by Alan Bradley
Random House Audio
Read by Jayne Entwistle
Buy from Indigo
Description: Award-winning author Alan Bradley returns with another beguiling novel starring the insidiously clever and unflappable eleven-year-old sleuth Flavia de Luce. The precocious chemist with a passion for poisons uncovers a fresh slew of misdeeds in the hamlet of Bishop’s Lacey—mysteries involving a missing tot, a fortune-teller, and a corpse in Flavia’s own backyard.
Flavia had asked the old Gypsy woman to tell her fortune, but never expected to stumble across the poor soul, bludgeoned in the wee hours in her own caravan. Was this an act of retribution by those convinced that the soothsayer had abducted a local child years ago? Certainly Flavia understands the bliss of settling scores; revenge is a delightful pastime when one has two odious older sisters. But how could this crime be connected to the missing baby? Had it something to do with the weird sect who met at the river to practice their secret rites? While still pondering the possibilities, Flavia stumbles upon another corpse—that of a notorious layabout who had been caught prowling about the de Luce’s drawing room.
Pedaling Gladys, her faithful bicycle, across the countryside in search of clues to both crimes, Flavia uncovers some odd new twists. Most intriguing is her introduction to an elegant artist with a very special object in her possession—a portrait that sheds light on the biggest mystery of all: Who is Flavia?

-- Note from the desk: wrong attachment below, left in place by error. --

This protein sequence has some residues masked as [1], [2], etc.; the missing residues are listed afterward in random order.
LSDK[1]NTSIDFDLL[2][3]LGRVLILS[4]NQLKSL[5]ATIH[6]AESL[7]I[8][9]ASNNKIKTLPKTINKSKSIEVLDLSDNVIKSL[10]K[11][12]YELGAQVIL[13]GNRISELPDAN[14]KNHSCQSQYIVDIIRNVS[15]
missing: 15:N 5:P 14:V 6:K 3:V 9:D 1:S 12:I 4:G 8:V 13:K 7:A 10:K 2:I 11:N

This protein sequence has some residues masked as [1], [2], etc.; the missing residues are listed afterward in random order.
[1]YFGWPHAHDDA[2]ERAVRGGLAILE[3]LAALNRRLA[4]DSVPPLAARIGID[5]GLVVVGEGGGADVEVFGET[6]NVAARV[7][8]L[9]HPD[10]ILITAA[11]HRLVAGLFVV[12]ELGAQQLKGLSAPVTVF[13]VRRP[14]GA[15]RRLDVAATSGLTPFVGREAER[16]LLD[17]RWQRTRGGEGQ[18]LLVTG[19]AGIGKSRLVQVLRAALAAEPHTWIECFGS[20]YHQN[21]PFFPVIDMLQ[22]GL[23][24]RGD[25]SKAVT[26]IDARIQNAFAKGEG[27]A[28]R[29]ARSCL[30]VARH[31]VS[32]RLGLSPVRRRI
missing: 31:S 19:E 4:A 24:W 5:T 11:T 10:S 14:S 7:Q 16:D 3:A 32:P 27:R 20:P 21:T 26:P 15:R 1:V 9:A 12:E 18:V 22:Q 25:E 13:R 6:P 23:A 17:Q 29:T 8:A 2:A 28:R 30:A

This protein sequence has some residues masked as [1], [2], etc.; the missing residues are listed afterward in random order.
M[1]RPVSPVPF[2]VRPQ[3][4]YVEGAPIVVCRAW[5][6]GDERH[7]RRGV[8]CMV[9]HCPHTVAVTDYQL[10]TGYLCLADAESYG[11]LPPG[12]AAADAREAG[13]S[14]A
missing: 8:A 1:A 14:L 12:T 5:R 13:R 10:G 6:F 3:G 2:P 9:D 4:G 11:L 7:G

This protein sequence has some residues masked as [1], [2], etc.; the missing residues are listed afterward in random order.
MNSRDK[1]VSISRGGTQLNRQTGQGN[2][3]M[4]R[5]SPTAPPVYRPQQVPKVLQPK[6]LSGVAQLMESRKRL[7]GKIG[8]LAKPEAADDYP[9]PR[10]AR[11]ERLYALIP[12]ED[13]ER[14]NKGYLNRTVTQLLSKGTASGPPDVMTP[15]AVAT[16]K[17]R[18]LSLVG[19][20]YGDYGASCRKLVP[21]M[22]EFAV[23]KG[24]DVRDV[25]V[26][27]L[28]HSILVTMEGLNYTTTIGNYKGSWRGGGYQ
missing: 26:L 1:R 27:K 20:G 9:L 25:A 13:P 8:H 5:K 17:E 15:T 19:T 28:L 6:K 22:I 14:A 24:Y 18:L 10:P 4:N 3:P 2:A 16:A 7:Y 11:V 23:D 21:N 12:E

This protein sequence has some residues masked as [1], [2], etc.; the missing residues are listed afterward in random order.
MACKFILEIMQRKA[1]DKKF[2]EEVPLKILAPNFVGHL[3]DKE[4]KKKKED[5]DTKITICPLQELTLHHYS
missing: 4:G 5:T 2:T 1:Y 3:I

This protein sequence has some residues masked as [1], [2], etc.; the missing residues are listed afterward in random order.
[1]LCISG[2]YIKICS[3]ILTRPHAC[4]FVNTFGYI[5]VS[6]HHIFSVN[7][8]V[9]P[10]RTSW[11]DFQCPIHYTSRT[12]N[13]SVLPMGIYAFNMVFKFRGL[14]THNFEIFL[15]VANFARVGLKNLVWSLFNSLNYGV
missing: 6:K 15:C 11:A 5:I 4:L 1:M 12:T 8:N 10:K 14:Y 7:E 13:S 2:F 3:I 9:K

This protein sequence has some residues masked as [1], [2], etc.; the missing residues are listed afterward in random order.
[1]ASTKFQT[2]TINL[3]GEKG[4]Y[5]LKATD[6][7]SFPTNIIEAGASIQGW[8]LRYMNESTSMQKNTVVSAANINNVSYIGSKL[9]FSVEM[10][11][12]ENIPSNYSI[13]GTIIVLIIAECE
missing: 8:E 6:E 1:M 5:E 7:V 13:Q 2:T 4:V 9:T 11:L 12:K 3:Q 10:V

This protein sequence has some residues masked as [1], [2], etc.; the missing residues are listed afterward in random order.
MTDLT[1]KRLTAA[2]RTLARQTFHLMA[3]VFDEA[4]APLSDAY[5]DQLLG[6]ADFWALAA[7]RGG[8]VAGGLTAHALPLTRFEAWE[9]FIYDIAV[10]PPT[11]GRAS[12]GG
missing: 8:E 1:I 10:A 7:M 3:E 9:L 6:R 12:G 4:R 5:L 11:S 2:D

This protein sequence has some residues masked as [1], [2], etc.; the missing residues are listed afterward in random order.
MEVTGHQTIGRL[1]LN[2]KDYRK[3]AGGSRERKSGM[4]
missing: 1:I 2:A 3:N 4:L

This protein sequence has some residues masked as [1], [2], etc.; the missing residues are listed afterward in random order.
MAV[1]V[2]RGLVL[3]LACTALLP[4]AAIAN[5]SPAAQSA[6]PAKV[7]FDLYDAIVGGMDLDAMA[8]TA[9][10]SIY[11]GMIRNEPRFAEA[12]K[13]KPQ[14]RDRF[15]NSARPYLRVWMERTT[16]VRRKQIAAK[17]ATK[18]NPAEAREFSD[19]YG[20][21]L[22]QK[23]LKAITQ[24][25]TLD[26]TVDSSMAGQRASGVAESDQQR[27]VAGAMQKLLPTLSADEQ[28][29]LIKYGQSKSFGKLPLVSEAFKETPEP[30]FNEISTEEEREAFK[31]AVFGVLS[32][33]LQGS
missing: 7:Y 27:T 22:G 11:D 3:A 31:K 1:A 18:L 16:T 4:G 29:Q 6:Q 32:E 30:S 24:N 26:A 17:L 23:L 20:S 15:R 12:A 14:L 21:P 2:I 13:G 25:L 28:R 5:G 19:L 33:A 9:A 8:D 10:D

As the red herrings pile up, Flavia must sort through clues fishy and foul to untangle dark deeds and dangerous secrets.
- This one was definitely faster paced than book 2 which was a fabulous improvement
- Once again I just have to say I adore this naughty little minx
- Wonderful how Bradley gives you little snippits into the back story of the family and the villagers. Just enough to keep you wanting more without getting frustrated
- I always feel sad after the story finishes, I just want to keep listening to the delightful Entwistle's protrayal of Flavia
- Flavia's actions and words always leave me chuckling (which can be embarrassing when you listen to it on the bus or taking the dog for a walk)
- Found Porcelain an uneven character. Fierce one moment and than scared all of a sudden - expected better
- If you haven't had the chance to read, or listen, to these delightful books, I feel saddened for you. Get thee to Chapters (or the public library) asap - you will thank me
- Love how Flavia is so wise and intelligent, yet so truly gullible
- Mystery is easily solved but you really don't care, you just want to hear what comes out of Flavia's mouth next
- I feel sad that I don't live in Flavia's word -- please tell me that my name is Harriet (who is one of the most intriguing dead Characters in the literary world) and I am this feisty vipers mother
- Loved the little scene where Flavia talks to her bike
“Compared with my life Cinderella was a spoiled brat.”
“There’s nothing that a liar hates more than finding out that another liar has lied to them.”
"How I adored this man! Here we were the two of us engaged in a mental game of chess in which both of us knew that one of us was cheating. "
I borrowed this from the Calgary Public Library and immediately after finished this story, downloaded the next story in the series